I desperately wanted to make a decent amount of money, so while summer was in full swing, I asked for as many hours as the Dickface owner would allow. That meant working at his various branches. I’d work at the Broadway Subway one day, then Hammond Street the next. Soon, I began to reach further for that paycheck. I worked at Corinth Subway a few times and eventually became a regular at the two Orono branches, one on Stillwater Avenue near Spotlight Cinemas and the other on Mill Street.
The trips out to Orono allowed me the opportunity to get acquainted with the small town in which I would spend most of my semesters. One day after work on Mill Street, I ventured further down Main and into the backside of the UMaine Campus.
The campus was massive; I hadn’t expected the enormity of the college to grossly surpass that of the disparate parts of UMFK’s own grounds, but UMaine Orono proved to be the Papa to UMFK’s baby. I tried to drive around to find the buildings that I would need to visit during my orientation the following month.
Soon after we took the plunge and moved down to Bangor, my brother, Travis, and my cousin, Jason, too moved and got a place in Caribou. They were going to attend another branch of the UMaine system, The University of Maine at Presque Isle. My brother had won a scholarship that gave him $5,000 cash each for the first two semesters. This would cover each semester’s tuition with enough left over to handily pay for books and still have some left over. Ahh, the good old days when education was cheaper.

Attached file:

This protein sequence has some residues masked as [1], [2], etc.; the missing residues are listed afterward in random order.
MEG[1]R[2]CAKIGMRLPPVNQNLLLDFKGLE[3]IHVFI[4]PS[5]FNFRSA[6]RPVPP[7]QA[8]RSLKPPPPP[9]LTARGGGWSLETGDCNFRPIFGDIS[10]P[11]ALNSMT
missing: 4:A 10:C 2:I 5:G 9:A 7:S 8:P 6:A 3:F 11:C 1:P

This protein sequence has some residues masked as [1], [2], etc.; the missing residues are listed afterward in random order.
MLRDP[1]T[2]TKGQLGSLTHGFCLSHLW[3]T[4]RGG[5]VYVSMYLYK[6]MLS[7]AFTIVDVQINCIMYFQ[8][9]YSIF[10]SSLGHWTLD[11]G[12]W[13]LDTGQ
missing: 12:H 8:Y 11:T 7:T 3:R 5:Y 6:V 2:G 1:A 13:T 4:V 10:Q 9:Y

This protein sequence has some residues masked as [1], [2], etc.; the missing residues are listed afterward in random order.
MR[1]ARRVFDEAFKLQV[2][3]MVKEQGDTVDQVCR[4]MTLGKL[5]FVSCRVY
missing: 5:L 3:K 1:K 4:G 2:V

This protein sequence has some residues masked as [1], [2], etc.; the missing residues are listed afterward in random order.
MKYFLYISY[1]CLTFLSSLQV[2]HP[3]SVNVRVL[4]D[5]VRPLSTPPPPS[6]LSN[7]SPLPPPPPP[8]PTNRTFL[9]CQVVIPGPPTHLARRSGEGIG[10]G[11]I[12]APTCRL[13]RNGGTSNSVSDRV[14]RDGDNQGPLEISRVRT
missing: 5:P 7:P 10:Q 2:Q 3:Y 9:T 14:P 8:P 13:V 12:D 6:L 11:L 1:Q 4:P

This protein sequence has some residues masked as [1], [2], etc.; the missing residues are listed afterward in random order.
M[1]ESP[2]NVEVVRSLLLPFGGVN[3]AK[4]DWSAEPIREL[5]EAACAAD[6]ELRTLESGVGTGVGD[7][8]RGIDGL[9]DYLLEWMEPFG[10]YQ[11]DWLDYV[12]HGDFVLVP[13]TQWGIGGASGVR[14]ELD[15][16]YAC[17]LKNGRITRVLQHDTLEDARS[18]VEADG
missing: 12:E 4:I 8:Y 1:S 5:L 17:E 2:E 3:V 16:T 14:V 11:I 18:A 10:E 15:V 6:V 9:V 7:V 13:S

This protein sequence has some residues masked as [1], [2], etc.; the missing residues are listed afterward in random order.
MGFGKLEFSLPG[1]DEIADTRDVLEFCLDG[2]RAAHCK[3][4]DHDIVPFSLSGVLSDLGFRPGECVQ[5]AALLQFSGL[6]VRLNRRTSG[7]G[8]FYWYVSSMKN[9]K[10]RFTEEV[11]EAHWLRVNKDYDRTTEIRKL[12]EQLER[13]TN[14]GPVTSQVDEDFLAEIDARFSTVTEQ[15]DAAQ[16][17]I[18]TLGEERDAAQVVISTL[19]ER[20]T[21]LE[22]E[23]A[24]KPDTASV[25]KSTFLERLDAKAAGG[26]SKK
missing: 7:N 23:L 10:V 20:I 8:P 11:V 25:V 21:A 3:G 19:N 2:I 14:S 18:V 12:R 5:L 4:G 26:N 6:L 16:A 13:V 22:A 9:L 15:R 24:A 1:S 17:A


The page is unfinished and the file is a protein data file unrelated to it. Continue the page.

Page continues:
Luckily (?), I paid for all of my pending bills via student loans. As for rent and living expenses… well, I had to work a great deal to pay for those. I hadn’t known how I was going pull this off when I began school. The only way I could possibly afford this was to dip into my student loans a bit more instead of returning the remainder. I was sure that decision would be a sound one and have absolutely no repercussions in the future…
Aside from that, I spent my days working. I’d often close the Mill St. Subway alone, and it proved rather dull. To pass the time, I would listen to the radio station, WEZQ 92.9. They would hold a weekly contest where the listeners would have to correctly surmise the connection between the three songs played during the announced block. I would usually get them correct, but the prizes were nothing that I had ever wanted.